This lifestyle leaves you exposed if disaster strikes
Suze Orman just threw cold water all over the FIRE movement that’s been spreading across the internet.
FIRE is short for “financial independence, retire early.” Work hard, make money, SAVE!!!, and, then, stop slaving away for “the man.”
Envision your dream of a flexible future and do what it takes to make it happen. Sacrifice now, enjoy later. That’s the gist.
On Reddit, there are more than 433,000 subscribers gathering to discuss their FIRE tips and experiences daily. “At its core, FI/RE is about maximizing your savings rate (through less spending and/or higher income) to achieve FI and have the freedom to RE as fast as possible,” the group’s description reads.
For many a work-worn millennial, it’s the Holy Grail. For one of the biggest names in personal finance, however, the approach has disaster written all over it.
“I hate it. I hate it. I hate it. I hate it.”
Tell us how you really feel Suze.
“Listen everybody. I know you want to retire at 25. At 30. At 35,” Orman told the “Afford Anything” podcast (http://podcast.affordanything.com/153-hate-fire-movement-suze-orman/). “But… as you get older, things happen.”
What things, Suze? That’s when the interview turned dark:
“You get hit by a car. You fall down on the ice, You get sick. You get cancer,” she said. “If a catastrophe happens, if something goes wrong, what are you going to do? You are going to burn alive.”
Then, Orman, with a net worth estimated to be in the neighborhood of $30 million, dropped a reality bomb of self awareness.
“Listen, if you have 20, 30, 50 or 100 million dollars, be like me, OK?” she said. “If you have that kind of money and you want to retire, fine.”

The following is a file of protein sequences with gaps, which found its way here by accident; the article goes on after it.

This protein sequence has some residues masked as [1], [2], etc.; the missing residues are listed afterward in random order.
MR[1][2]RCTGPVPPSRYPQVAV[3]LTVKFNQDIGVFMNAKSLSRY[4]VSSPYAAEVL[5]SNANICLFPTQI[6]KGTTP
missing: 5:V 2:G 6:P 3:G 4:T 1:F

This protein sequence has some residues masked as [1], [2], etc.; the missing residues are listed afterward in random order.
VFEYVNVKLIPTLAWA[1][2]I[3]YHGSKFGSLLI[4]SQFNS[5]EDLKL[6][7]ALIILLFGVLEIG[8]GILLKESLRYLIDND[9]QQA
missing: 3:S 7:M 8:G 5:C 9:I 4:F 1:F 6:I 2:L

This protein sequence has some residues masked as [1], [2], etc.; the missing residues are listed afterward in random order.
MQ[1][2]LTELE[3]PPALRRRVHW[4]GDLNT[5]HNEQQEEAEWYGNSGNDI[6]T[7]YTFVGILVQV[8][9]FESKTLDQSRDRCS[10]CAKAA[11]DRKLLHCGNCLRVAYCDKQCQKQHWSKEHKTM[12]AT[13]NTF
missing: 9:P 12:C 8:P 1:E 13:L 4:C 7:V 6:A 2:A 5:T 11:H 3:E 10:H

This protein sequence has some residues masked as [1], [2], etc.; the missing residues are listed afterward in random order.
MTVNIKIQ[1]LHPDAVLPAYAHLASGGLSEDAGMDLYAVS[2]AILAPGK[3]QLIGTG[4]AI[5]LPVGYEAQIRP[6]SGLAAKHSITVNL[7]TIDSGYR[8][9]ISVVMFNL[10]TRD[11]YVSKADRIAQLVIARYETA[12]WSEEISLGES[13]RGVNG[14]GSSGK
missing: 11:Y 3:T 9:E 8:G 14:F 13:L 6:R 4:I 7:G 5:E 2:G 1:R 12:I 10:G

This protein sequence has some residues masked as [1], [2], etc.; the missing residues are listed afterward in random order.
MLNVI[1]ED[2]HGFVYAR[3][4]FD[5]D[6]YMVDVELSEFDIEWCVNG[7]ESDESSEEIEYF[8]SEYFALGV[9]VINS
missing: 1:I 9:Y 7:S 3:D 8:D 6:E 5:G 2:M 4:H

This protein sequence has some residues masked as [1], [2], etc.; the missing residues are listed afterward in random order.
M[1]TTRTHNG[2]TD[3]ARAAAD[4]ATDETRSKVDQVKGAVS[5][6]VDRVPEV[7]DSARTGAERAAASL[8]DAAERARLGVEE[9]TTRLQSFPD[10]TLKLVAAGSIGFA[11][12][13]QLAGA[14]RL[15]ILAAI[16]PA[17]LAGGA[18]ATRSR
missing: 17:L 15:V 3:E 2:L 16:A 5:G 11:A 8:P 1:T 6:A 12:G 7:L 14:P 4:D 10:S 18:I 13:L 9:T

If not, and that’s most of us, better build that cushion, because, she says, if you stop stashing money, you’re losing the compounding years of your life.
“When you are younger, the money that you invest makes money and that money makes money and that money makes money,” Orman explained. “You cannot make up for that with sums of money later on in life.”
When Paula Pant, the host, asked what level of wealth would be necessary to comfortably reach FIRE, Orman threw out some big numbers.
“You need at least $5 million, or $6 million… Really, you might need $10 million,” she said — short of that, it’s just not going to be enough for most people.
“You can do it if you want to. I personally think it is the biggest mistake, financially speaking, you will ever, ever make in your lifetime,” she said. “I think it’s just ridiculous. You will get burned if you play with FIRE.”
Listen to the full podcast for more:
There was a range of responses. Some FIRE devotees, like Thomas Insall, appreciated hearing the other side of the argument
“Hearing such a strong, contrarian view from someone who’s spent their life hitting the ground hard and made so much for themselves is great!” he writes in the comments section. “If anything at all, Suze challenges us to revisit, reassess, potentially implement a warier eye and more conservative safeguards over ourselves for if/when we FI/RE.”
Reddit’s FIRE board, however, was much less supportive, in general. Here are just some of the criticisms lobbed her way:
“Suze doesn’t want you listening to anyone but Suze. She only promotes advice that supports something she previously said, and FIRE is way outside of her wheelhouse.”
“This is a situation where the old saying ‘Consider the source’ applies.”
“She had made millions on being the expert to tell you how to manage your money. If you can learn how to meet your goals just by reading the FAQ on a subreddit, her business model is f**ked.”
“Suze Orman is right: private planes and private islands are not cheap.”
What’s your take on FIRE and Orman’s distaste for it?
For more on this topic, check these out:
Here’s why you shouldn’t retire super early even if you can (http://www.marketwatch.com/story/heres-why-you-shouldnt-retire-super-early-even-if-you-can-2018-08-30)
Why early retirement IS all it’s cracked up to be
People may be missing the point on retiring early (http://www.marketwatch.com/story/financial-independence-cant-give-you-the-one-thing-you-really-want-2018-09-20)
The bad things about early retirement nobody talks about (http://www.marketwatch.com/story/these-are-the-bad-things-about-early-retirement-that-no-one-talks-about-2018-09-26)
-Shawn Langlois; 415-439-6400; AskNewswires@dowjones.com
October 03, 2018 17:39 ET (21:39 GMT)
Copyright (c) 2018 Dow Jones & Company, Inc.